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Falling Head Test versus Constant Head TestHelpful Member!(2) 

Freddie81 (Civil/Environmental) (OP)
4 Mar 09 21:42
I have just performed a Constant Head Test and a Falling Head Test, now I am supposed to compare the result of the coefficients of permeability.  I was wondering if the result for the Constant Head is supposed to nearly double that of the Falling Head Test.
Helpful Member!  fattdad (Geotechnical)
5 Mar 09 9:51
Not sure if it is "supposed" to be nearly double, but if it is it's telling you a) just how imprecice either test method may be, b) that the data is within reason (i.e., at least it's not off by an order of magnitude), c) that there is an error, d) that the two samples are not equally prepared (i.e., degree of compaction or compaction moisture content), e) that you are using the wrong equations or boundary conditions, f) etc.

More detail would be helpful.

f-d

¡papá gordo ain't no madre flaca!

Helpful Member!  emmgjld (Geotechnical)
5 Mar 09 12:02
I wish to emphasize fattdad's comments and point out that sample preparation and sample similarity is very difficult to actually determine and to obtain.

Regarding your reported test results...I think they are actually very close, assuming the tests and computations were properly done.

I strongly recommend An Introduction to Measurement Theory and Experiment Design, D.C. Baird, 1962, Prentice-Hall, Inc.
  A very small book, loaded with insight. This will change how you look at testing and computations.
Freddie81 (Civil/Environmental) (OP)
5 Mar 09 20:25
I thank both of you for your insight in regard to this matter, but just for a follow up to fattdad's comment here is some of the data that I aqcuired.
I am not sure if this would have any effect on the test but there was a slight leak in the chamber was noticed when the vacuum was turned on, which I was told by my prof, that this would not make any difference with our outcome due to the speed of which a Falling head test is performed. Ottawa sand was used in both test which is air dryed.  The same procedure for compaction of the sample was used in both test.   The representaive k for the Constant head is 2.709x^10-4 and Falling Head is 1.831x10^-4.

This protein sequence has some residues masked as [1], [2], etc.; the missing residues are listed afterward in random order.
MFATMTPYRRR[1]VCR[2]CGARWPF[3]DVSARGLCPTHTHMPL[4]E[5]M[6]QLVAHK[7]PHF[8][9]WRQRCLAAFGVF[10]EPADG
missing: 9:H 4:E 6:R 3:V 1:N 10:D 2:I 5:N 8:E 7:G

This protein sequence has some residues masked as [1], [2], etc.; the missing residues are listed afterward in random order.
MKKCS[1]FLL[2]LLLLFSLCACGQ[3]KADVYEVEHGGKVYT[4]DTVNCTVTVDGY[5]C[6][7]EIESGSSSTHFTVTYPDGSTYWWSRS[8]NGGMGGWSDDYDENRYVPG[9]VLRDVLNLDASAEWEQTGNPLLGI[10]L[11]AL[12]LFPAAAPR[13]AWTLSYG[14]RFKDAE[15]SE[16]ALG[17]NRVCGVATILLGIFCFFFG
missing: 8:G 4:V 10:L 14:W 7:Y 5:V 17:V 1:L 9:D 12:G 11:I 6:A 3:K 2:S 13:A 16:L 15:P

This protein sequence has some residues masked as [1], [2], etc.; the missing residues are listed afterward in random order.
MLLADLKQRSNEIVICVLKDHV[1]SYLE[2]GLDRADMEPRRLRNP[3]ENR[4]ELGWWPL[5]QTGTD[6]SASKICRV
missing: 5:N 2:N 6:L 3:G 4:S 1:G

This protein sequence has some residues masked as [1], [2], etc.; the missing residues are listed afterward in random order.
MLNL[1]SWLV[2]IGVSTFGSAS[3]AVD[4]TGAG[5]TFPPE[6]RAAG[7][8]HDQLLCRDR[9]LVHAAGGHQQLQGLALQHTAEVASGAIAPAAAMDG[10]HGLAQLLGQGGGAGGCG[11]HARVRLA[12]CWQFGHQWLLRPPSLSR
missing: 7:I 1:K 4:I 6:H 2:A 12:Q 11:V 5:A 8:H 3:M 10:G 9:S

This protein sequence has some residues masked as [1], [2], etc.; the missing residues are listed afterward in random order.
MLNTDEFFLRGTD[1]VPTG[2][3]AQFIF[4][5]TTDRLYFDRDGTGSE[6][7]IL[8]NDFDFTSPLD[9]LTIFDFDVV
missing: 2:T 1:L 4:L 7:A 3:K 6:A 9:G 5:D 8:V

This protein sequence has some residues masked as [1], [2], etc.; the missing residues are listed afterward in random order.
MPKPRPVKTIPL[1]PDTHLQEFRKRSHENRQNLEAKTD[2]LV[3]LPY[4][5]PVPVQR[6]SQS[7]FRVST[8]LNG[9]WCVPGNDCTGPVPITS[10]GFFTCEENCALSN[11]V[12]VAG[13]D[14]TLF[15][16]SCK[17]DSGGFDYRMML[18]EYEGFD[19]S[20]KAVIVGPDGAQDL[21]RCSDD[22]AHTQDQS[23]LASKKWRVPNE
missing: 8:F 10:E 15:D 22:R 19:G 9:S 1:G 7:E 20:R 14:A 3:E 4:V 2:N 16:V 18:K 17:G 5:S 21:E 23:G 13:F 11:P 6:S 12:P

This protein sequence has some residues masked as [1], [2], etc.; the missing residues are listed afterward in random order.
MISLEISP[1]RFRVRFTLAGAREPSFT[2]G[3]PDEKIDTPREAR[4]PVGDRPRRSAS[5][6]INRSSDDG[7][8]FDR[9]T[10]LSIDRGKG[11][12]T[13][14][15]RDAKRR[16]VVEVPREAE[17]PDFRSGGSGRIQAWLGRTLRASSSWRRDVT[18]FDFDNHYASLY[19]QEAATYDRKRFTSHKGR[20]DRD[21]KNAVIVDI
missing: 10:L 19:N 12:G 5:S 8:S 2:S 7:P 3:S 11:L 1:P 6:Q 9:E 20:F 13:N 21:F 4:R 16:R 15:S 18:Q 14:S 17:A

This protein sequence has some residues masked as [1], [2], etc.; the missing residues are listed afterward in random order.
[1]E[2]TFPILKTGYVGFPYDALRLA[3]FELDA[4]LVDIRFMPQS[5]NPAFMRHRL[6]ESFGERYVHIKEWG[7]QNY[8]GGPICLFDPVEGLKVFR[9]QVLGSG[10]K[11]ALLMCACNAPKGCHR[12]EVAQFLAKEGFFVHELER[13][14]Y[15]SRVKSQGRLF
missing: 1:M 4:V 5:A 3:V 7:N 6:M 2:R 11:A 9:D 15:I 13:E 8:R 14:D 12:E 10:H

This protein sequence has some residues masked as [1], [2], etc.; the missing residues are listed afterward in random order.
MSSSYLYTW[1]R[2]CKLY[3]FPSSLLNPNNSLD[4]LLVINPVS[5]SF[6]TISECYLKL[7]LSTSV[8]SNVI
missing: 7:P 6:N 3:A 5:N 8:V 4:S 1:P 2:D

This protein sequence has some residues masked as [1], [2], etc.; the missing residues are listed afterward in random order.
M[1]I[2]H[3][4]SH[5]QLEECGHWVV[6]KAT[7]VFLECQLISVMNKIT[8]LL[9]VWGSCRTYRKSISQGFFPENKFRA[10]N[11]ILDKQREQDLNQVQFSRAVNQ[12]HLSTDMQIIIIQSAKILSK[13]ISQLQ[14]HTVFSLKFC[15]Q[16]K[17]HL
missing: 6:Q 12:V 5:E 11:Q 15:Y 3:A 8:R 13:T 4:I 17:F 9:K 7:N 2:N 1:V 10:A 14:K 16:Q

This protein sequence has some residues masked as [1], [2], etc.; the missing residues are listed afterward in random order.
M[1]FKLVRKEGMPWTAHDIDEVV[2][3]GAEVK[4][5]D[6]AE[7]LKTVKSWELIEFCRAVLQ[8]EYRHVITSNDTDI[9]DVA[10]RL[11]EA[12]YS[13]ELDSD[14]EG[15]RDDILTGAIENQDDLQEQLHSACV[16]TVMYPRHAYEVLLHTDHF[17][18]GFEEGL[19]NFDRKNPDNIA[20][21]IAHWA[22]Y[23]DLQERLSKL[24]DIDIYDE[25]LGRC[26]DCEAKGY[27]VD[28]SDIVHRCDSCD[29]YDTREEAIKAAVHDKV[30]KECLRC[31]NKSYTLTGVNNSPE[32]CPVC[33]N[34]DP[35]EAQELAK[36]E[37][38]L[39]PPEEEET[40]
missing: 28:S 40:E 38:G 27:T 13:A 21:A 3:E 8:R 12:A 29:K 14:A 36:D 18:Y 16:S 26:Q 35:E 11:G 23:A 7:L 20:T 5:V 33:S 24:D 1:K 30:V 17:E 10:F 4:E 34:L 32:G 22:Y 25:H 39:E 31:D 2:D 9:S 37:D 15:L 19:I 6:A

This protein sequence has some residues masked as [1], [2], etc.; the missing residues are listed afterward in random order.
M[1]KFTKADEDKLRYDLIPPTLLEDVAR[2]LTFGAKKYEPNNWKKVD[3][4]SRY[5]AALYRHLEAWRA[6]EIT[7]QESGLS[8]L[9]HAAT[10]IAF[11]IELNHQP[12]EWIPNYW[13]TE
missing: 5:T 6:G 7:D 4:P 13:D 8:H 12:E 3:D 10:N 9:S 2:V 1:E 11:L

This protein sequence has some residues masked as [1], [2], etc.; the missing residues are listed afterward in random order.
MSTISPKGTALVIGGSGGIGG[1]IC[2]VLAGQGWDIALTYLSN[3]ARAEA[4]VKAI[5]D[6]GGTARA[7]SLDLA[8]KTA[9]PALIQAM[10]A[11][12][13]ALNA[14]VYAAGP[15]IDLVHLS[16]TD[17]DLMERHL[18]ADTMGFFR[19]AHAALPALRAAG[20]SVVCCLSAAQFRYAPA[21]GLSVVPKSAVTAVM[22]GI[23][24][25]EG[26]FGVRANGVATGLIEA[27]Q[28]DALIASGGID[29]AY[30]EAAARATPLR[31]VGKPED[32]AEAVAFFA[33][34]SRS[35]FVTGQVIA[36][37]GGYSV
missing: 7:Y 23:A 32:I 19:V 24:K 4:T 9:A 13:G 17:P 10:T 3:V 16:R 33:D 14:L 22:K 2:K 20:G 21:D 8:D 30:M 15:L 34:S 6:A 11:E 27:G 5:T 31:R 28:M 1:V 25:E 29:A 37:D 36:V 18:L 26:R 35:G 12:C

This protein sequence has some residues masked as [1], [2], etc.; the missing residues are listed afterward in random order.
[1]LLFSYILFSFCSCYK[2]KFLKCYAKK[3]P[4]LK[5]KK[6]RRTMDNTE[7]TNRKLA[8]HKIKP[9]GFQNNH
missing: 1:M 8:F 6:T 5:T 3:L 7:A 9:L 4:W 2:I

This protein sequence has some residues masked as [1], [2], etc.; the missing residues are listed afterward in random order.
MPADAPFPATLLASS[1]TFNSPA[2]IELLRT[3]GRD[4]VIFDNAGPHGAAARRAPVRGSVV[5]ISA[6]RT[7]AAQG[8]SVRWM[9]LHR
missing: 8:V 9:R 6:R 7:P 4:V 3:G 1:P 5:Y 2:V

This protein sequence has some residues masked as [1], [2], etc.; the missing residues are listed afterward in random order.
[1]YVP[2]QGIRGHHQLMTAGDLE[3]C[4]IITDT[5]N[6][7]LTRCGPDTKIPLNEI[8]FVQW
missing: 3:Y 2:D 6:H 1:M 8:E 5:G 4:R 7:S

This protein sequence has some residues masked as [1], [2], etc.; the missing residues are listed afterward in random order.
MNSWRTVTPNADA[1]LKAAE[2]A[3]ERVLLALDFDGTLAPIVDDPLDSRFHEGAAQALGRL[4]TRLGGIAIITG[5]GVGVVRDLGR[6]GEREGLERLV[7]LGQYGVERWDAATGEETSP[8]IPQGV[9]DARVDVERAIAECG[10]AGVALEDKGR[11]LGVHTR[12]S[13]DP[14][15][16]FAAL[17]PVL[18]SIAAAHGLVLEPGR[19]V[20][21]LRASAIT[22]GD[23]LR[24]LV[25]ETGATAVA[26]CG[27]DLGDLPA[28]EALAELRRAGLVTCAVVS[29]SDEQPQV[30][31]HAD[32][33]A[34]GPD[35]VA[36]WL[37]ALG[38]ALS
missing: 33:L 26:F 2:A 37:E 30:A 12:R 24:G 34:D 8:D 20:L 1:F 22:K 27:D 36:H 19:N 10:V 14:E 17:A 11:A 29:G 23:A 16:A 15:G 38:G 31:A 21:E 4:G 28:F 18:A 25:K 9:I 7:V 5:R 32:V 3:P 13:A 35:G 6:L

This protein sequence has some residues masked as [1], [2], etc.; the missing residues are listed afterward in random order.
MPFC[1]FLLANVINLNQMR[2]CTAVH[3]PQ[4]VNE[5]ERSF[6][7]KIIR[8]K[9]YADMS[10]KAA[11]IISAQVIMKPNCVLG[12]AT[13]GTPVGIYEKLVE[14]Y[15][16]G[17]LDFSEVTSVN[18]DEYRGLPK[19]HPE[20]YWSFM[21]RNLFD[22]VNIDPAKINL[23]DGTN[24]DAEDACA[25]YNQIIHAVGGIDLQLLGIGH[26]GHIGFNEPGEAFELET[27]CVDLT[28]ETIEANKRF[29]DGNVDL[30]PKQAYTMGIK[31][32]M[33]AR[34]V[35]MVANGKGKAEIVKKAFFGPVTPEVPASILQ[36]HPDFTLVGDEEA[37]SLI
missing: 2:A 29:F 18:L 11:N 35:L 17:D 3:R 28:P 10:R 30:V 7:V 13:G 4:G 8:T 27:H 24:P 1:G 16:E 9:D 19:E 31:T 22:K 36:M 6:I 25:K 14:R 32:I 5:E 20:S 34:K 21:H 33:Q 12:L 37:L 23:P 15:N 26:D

Dry Densities:
Falling Head- 1.831
Constant Head- 1.722
iandig (Civil/Environmental)
6 Mar 09 8:25
The results look to be practically the same, the difference between 2.7 and 1.8 in the great scheme of things is probably very small, don't forget that these are x10-4 -> 0.00027 and 0.00018 or more simply 0.0003 and 0.0002. I would be more concerned over the variation in the dry densities and the fact that you seem to have similar permeabilities with such a range of dry densities. Were these performed before or after the tests and what was the moisture content.  
fattdad (Geotechnical)
6 Mar 09 11:01
Are you running these samples in a triaxial chamber?  If so, what head and tail pressures was applied prior to the beginning of the falling head test? Also, how much drop (i.e., cm) occurred during the test (i.e., 5cm or 25 cm)?  Were the gradients fairly similar between the two tests (i.e., deltaH/deltaL)?  I know that the gradient varies during the falling head test, but if there is significant pressure applied and limited "fall" in the pipe, you may be using formula for falling head, but be more close to the boundary conditions of a constant head test.

If, for instance, you are applying 10 psi head pressure, that's the equivalent to 23 ft of water.  If you measure 2 inches of "fall", that dims in comparison to the head applied by the pressure pump.  I say this as loosing perspective in the triaxial chamber is common when there is pressure involved.  Just something to consider.

Have fun with this.  The best learning takes place when you are stumped.  That said, I agree the two values are quite similar.

f-d

¡papá gordo ain't no madre flaca!

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